I'd have said FreeBSD not Linux, but the question still remains. For an answer, how about £5.5M? To put that in perspective, the annual budget of the FreeBSD Foundation is about a tenth that, which funds new development work, subsidises some conferences and so on. The UK government is paying £5.5 just for security updates. I can point you at several companies who'd be happy to provide extended support for a particular branch of FreeBSD for a fraction of that cost and an even bigger number who'd do it for Linux. £5.5M, even including overheads, will pay for 50 developers working full time. Let's assume that there's a lot of overheads, shareholder profits, and so on and call it 20. Do you really think it takes 20 developers to backport security fixes for Windows? Oh, and if they were running FreeBSD then I can point them at a couple of UK companies who would happily take half that money, provide the same support, and keep the money in the local economy. Want to take a guess about where Microsoft will be spending that £5.5M?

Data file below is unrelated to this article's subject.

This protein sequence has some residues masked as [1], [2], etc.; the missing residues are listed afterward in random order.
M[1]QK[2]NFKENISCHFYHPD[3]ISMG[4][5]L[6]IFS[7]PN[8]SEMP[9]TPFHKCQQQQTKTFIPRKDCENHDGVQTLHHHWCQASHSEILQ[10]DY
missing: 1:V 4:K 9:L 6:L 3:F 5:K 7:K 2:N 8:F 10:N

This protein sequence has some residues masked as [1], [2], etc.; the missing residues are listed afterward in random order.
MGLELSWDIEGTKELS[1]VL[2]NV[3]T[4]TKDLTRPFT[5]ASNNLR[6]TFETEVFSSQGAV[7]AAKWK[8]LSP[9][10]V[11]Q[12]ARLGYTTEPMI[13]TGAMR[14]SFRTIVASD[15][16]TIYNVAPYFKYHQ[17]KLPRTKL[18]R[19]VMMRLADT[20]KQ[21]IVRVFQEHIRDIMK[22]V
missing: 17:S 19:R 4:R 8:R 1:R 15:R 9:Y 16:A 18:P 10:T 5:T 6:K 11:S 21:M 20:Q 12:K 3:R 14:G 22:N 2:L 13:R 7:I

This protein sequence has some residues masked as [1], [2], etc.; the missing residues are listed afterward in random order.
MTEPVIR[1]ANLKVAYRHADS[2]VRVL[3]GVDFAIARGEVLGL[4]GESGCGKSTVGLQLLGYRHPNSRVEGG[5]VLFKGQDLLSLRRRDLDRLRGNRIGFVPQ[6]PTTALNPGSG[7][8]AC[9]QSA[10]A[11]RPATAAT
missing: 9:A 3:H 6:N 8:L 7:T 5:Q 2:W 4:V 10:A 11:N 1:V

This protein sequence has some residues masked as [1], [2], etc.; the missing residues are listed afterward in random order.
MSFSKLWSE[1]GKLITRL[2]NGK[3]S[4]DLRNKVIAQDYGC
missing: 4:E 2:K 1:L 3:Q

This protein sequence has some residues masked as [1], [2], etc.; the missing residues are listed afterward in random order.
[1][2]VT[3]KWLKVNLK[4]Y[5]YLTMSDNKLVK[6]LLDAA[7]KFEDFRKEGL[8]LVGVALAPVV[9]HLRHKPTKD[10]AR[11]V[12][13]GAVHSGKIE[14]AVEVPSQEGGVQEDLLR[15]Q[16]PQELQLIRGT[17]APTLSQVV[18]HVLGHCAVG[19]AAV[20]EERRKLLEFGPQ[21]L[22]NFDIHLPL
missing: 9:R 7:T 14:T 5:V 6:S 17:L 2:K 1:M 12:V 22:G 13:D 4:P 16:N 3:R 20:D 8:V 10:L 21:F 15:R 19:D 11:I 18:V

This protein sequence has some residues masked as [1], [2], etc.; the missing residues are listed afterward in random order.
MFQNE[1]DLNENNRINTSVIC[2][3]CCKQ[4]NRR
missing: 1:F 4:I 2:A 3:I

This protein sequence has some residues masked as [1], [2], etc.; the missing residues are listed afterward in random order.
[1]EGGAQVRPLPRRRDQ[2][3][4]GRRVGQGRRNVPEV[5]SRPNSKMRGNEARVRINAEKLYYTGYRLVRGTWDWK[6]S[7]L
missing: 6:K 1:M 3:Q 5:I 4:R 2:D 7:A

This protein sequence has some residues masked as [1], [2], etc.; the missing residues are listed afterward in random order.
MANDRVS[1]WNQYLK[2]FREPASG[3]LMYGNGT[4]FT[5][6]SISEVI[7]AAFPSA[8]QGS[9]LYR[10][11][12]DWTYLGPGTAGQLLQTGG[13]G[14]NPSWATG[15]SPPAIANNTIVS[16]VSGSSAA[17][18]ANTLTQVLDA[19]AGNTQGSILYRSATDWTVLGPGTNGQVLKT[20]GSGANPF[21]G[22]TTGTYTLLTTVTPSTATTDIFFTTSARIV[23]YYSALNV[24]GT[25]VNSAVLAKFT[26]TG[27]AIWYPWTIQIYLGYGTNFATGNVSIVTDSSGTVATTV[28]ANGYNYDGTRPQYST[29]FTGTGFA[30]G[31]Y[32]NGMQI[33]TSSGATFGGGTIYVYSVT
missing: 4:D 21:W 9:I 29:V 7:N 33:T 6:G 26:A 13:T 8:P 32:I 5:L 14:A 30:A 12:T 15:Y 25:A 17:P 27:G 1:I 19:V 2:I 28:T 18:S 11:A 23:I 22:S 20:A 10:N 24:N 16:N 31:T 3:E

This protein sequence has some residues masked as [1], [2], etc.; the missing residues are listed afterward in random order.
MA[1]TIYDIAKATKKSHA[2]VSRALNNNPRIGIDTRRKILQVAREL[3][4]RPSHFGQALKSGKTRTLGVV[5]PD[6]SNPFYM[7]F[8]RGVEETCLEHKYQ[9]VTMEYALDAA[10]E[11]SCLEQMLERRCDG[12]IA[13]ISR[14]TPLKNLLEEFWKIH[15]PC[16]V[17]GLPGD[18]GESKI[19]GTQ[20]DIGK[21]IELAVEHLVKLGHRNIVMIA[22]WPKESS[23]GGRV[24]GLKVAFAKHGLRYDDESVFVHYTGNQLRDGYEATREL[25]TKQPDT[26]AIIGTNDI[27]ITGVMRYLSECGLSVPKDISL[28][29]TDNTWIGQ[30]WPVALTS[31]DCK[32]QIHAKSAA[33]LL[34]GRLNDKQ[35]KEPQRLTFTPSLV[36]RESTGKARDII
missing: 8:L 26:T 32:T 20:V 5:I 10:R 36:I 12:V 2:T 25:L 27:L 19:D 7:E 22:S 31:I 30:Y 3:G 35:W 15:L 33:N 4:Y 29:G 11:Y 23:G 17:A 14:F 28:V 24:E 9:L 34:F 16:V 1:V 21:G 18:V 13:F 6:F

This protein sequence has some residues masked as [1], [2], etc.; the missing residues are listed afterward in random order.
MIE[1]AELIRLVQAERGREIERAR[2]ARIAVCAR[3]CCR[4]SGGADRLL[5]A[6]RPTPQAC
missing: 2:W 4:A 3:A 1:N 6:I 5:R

Comment Re:No kidding (Score 1) 161

Sounds like the USA sucks for phones. In the UK, I'm on a pay-as-you-go plan. I top up £10 every few months and pay 3p/min for calls (about 5), 2p/text (about 3.3) and 1p/MB for data (about 1.6). Most of the time I'm near WiFi if I want to do something online, so I rarely turn on the mobile data for my phone, and when I do I rarely use more than 5-10MB. Aren't there any carriers in the US that do pay-as-you-go data, so if you don't use any you don't pay for any?

Comment Re:Funny (Score 1) 161